HTML5 Rocks

HTML5 Rocks

Web apps that talk - Introduction to the Speech Synthesis API

By Eric Bidelman at

The Web Speech API adds voice recognition (speech to text) and speech synthesis (text to speech) to JavaScript. The post briefly covers the latter, as the API recently landed in Chrome 33 (mobile and desktop). If you're interested in speech recognition, Glen Shires had a great writeup a while back on the voice recognition feature, "Voice Driven Web Apps: Introduction to the Web Speech API".


The most basic use of the synthesis API is to pass the speechSynthesis.speak() and utterance:

var msg = new SpeechSynthesisUtterance('Hello World');

Try it!

However, you can also alter parameters to effect the volume, speech rate, pitch, voice, and language:

var msg = new SpeechSynthesisUtterance();
var voices = window.speechSynthesis.getVoices();
msg.voice = voices[10]; // Note: some voices don't support altering params
msg.voiceURI = 'native';
msg.volume = 1; // 0 to 1
msg.rate = 1; // 0.1 to 10
msg.pitch = 2; //0 to 2
msg.text = 'Hello World';
msg.lang = 'en-US';

msg.onend = function(e) {
  console.log('Finished in ' + event.elapsedTime + ' seconds.');


Setting a voice

The API also allows you to get a list of voice the engine supports:

speechSynthesis.getVoices().forEach(function(voice) {
  console.log(, voice.default ? '(default)' :'');

Then set a different voice, by setting .voice on the utterance object:

var msg = new SpeechSynthesisUtterance('I see dead people!');
msg.voice = speechSynthesis.getVoices().filter(function(voice) { return == 'Whisper'; })[0];


In my Google I/O 2013 talk, "More Awesome Web: features you've always wanted" (, I showed a Google Now/Siri-like demo of using the Web Speech API's SpeechRecognition service with the Google Translate API to auto-translate microphone input into another language:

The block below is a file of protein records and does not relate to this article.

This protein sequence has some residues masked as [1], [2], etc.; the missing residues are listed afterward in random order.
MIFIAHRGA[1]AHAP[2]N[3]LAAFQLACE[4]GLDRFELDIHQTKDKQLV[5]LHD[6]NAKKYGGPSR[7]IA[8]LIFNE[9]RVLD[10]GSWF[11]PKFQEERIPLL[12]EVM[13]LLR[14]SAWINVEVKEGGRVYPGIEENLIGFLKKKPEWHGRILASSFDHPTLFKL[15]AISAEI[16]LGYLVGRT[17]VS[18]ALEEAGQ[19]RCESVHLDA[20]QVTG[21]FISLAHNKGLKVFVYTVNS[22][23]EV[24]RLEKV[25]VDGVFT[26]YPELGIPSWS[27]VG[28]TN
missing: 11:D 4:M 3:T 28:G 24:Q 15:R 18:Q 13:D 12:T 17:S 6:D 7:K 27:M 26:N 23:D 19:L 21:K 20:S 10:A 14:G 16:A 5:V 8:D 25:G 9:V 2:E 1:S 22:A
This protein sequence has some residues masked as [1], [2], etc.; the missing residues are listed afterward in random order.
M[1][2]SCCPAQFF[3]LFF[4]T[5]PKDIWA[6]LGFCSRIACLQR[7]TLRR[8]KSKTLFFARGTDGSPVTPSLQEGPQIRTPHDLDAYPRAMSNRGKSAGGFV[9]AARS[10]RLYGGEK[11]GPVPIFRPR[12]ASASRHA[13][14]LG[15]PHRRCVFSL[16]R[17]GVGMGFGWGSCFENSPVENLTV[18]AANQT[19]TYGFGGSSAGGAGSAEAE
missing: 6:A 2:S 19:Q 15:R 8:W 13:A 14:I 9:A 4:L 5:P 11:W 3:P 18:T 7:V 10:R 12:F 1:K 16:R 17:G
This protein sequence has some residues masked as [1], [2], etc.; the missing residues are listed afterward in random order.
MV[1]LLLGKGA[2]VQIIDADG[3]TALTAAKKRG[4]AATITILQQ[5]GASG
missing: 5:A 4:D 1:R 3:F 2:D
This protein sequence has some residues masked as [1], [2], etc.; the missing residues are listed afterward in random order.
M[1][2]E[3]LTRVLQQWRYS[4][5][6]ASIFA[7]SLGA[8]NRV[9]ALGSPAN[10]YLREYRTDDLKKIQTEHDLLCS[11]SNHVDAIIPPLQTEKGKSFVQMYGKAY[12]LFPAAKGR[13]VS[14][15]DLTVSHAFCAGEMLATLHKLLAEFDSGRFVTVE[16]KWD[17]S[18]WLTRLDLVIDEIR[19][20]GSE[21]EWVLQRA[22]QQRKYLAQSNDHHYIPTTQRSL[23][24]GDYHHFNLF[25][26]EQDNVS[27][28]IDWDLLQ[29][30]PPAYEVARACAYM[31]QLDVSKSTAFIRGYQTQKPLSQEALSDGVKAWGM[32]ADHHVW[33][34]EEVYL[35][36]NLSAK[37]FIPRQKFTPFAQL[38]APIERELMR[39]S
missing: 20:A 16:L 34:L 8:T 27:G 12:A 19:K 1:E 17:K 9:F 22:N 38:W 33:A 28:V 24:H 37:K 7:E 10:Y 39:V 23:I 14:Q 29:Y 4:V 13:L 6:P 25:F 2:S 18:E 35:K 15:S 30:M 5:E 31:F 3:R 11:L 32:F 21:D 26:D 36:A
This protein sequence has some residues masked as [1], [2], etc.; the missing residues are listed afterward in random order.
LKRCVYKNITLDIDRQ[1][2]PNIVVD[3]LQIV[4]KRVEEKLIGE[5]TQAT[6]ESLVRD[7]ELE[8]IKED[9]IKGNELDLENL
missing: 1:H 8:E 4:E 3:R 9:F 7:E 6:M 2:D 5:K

Unfortunately, it used an undocumented (and unofficial API) to perform the speech synthesis. Well now we have the full Web Speech API to speak back the translation! I've updated the demo to use the synthesis API.

Browser Support

Chrome 33 has full support for the Web Speech API, while Safari for iOS7 has partial support.

Feature detection

Since browsers may support each portion of the Web Speech API separately (e.g. the case with Chromium), you may want to feature detect each feature separately:

if ('speechSynthesis' in window) {
 // Synthesis support. Make your web apps talk!

if ('SpeechRecognition' in window) {
  // Speech recognition support. Talk to your apps!

What's the CSS :scope pseudo-class for?

By Eric Bidelman at

:scope is defined in CSS Selectors 4 as:

A pseudo-class which represents any element that is in the contextual reference element set. This is is a (potentially empty) explicitly-specified set of elements, such as that specified by the querySelector(), or the parent element of a <style scoped> element, which is used to "scope" a selector so that it only matches within a subtree.

An example of using this guy is within a <style scoped> (more info):

  li {
    color: blue;

  <style scoped>
    li {
      color: red;
    :scope {
      border: 1px solid red;


Note: <style scoped> can be enabled in Chrome using the "Enable experimental WebKit features" flag in about:flags.

This colors the li elements in the first ul red and, because of the :scope rule, puts a border around the ul. That's because in the context of this <style scoped>, the ul matches :scope. It's the local context. If we were to add a :scope rule in the outer <style> it would match the entire document. Essentially, equivalent to :root.

Contextual elements

You're probably aware of the Element version of querySelector() and querySelectorAll(). Instead of querying the entire document, you can restrict the result set to a contextual element:

 <li id="scope"><a>abc</a></li>
  document.querySelectorAll('ul a').length; // 2

  var scope = document.querySelector('#scope');
  scope.querySelectorAll('a').length; // 1

When these are called, the browser returns a NodeList that's filtered to only include the set of nodes that a.) match the selector and b.) which are also descendants of the context element. So in the the second example, the browser finds all a elements, then filters out the ones not in the scope element. This works, but it can lead to some bizarre behavior if you're not careful. Read on.